Nov. 14, 2006 Huge areas of sea floor (around 3,250 km²) have been freed up by the collapse 4 years ago of the Larsen B platform along the Antarctic Peninsula -- leaving a blank spot on Antarctic maps. Polarstern, the research flagship of the Alfred Wegener Institute for Polar and Marine Research, will shortly conduct there the first major biological research, studying living communities, from microbes to whales, including bottom fish and squids.
Some 25 different research projects will be undertaken by 47 scientists, encompassing disciplines as diverse as benthology, planktonology, taxonomy, ecology, physiology, biogeochemistry, genetics, bathymetry, etc.
The first part of the expedition will focus on biological investigations on fish stocks as a contribution to the Convention on the Conservation of Antarctic Marine Living Resources (CCAMLR, http://www.ccamlr.org), following a dozen similar surveys since 1976. Researchers will monitor previously fished areas located in the western part of the Antarctic Peninsula to determine the state of stock recovery.
When Antarctic glaciers reach the coast of the continent, they begin to float and become ice shelves, from which icebergs are then calved. Since 1974, a total of 13,500 km2 of ice shelves have disintegrated in the Antarctic Peninsula, a phenomenon linked to the regional temperature rise of more than 2°C in these past 50 years. An increasing number of scientists worry that similar break-ups in other areas could lead to increases in ice flow and cause sea level to rise dramatically. The final collapse of the Larsen B platform in February 2002 is the latest and the biggest of these catastrophic events tentatively related to global warming, freeing an additional 3,250 km2 of sea bottom of an ice cover that has been estimated to be there for at least 5,000 years.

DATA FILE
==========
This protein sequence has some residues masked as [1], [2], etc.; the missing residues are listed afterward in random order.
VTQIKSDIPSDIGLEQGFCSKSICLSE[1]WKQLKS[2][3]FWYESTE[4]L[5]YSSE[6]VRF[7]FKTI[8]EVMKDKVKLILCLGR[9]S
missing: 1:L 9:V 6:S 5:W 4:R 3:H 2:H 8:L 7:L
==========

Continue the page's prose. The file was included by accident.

Meanwhile, the vanishing ice allowing vegetal and animal plankton to reinvade and thrive in these areas offers a perfect opportunity to study the evolution of bottom animal communities depending on this plankton. Sampling with various trawls, grabs and traps and the use of a remote operated vehicle with a video camera will allow the description of new species within this near-pristine environment. A dozen scientific studies will look into groups as different as microbes, sponges, crustaceans, octopuses, starfish and whales, from the grounding line to the open sea areas, and will furthermore give the best benchmark of the early stages of colonization. These studies could become a reference for other parts of Antarctica where such disintegration of ice shelves is already expected on how climate-induced shifts in biodiversity will change in ecosystems structured largely by ice.
The expedition will also lead the first biological studies of a recently discovered cold-vent ecosystem in the same Larsen area, the first of its kind known in Antarctica. Uncovered in 2005 by an American geoscience research team, this 8 km zone harbors mounds spewing out fluid and mud particles, as well as clusters of large clams. These mollusks and their associated fauna probably depend on chemical energy from the Earth, rather than one driven by photosynthesis from the sun or from hot emissions rising from inside the planet.
With 47 scientists onboard from more than a dozen different nationalities, the Polarstern expedition brings together an international network of research programs that will focus on the biological characteristics of this blank spot, from November 2006 to January 2007. One of the major contributors to the Census of Antarctic Marine Life (CAML), Polarstern's voyage will be a major event in the IPY, and open the way for further polar expeditions.
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